InTeGrate Modules and Courses >The Wicked Problem of Global Food Security > Instructor Stories > Dr. Amy E. Potter
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Dr. Amy E. Potter: Using Food Security in Geography 1100: World Regional Geography at Armstrong State University


About this Course

An introductory course for non-majors.

2 sections of
24
students

Two, 75-minute lecture sessions


Geog 1100 Syllabus (Microsoft Word 2007 (.docx) 228kB Jun23 16)

A Success Story in Building Student Engagement

My course is an introductory world regional geography class that fulfills the global perspectives requirement for the university. I teach this course thematically (largely traditional lecture format) with regional examples inserted throughout. I ran the module the last three weeks of the semester as a culmination of some of the human/cultural themes we discussed throughout the class with the exciting insertion of earth systems. The module allowed students to focus on the problem of food security in the context of a regional case study.


My students were incredibly engaged throughout the module. I was initially worried about their level of energy at the end of the semester, however, the module provided a new spark of enthusiasm for the course because the students had to take ownership of their learning. The group projects created a camaraderie within the teams, and the students were generally quite proud of their final PowerPoint presentation.
The level of student engagement, classroom energy, student camaraderie, and overall pride in the final project that resulted from this module is something I hope to replicate in all my courses from here on out.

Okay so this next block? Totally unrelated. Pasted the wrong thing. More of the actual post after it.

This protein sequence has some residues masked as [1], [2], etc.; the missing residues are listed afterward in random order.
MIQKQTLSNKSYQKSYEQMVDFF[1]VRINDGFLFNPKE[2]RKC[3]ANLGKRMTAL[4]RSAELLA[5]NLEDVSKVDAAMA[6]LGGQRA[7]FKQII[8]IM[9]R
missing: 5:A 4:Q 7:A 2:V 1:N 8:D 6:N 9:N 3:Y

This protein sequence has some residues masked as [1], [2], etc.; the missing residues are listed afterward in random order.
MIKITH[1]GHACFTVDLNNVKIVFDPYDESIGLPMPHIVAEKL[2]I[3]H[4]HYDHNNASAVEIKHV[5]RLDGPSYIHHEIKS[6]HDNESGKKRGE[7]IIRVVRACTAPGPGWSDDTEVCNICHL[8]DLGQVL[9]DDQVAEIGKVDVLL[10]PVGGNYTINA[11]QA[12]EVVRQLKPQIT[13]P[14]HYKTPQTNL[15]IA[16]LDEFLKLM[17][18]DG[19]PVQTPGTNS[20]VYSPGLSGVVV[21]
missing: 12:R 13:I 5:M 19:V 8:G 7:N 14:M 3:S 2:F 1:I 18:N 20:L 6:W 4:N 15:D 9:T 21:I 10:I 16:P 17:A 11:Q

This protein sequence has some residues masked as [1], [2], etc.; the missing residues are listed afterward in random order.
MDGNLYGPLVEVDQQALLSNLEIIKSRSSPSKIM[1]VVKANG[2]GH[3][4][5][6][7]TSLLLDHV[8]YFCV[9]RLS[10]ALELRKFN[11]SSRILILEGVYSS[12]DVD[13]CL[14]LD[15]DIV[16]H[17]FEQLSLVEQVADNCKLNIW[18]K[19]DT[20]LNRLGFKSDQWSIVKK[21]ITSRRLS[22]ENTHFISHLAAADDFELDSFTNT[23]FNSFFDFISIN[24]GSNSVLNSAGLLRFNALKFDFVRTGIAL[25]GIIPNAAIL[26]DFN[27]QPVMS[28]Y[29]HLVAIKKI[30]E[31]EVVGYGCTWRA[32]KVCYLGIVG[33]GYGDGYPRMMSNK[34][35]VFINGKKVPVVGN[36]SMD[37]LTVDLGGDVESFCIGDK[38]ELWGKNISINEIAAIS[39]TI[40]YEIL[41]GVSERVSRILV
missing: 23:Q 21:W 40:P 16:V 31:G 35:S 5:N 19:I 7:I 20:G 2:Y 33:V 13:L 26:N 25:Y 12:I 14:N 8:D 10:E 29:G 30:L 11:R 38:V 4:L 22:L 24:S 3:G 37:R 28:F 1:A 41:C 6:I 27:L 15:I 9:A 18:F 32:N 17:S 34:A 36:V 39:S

My Experience Teaching with InTeGrateMaterials

Most of my students work full or part time so I tried to space out some of the assignments (the AGO 4x4 and the Wicked reading) by assigning them earlier in the semester.

Relationship of InTeGrate Materials to my Course

The three-week module served as a final capstone project for a 15-week course. Because many of the topics I discuss in my course already intersect with food security, I occasionally would foreshadow the module throughout the semester.

Assessments

The Integrate module activities were graded in a larger participation category. Throughout Units 1 through 3, there were built-in checks to ensure students completed the readings and understood the materials. Unit 1 had an online 5-question quiz. Units 2 and 3 had assignments the students brought to class. But the two primary assessments consisted of the final PowerPoint presentation and the essay following the Gallery Walk. My students were receptive to the PowerPoint assessment as it was a team effort and something they took ownership in completing. The essay assessment was a natural culmination of the three-week module.

Outcomes

The goal of the module was for students to build on the traditional course materials and apply what they had previously learned to the focused wicked problem of food security. The idea of a regional case study was particularly appealing for a world regional geography course. The module allowed students to connect earth systems to human processes—a more holistic approach—to understand the complexities of food security. In addition, students were empowered to use spatial tools to visualize and critically think about food security from a variety of perspectives.

Classroom Context

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These materials are part of a collection of classroom-tested modules and courses developed by InTeGrate. The materials engage students in understanding the earth system as it intertwines with key societal issues. The collection is freely available and ready to be adapted by undergraduate educators across a range of courses including: general education or majors courses in Earth-focused disciplines such as geoscience or environmental science, social science, engineering, and other sciences, as well as courses for interdisciplinary programs.
Explore the Collection »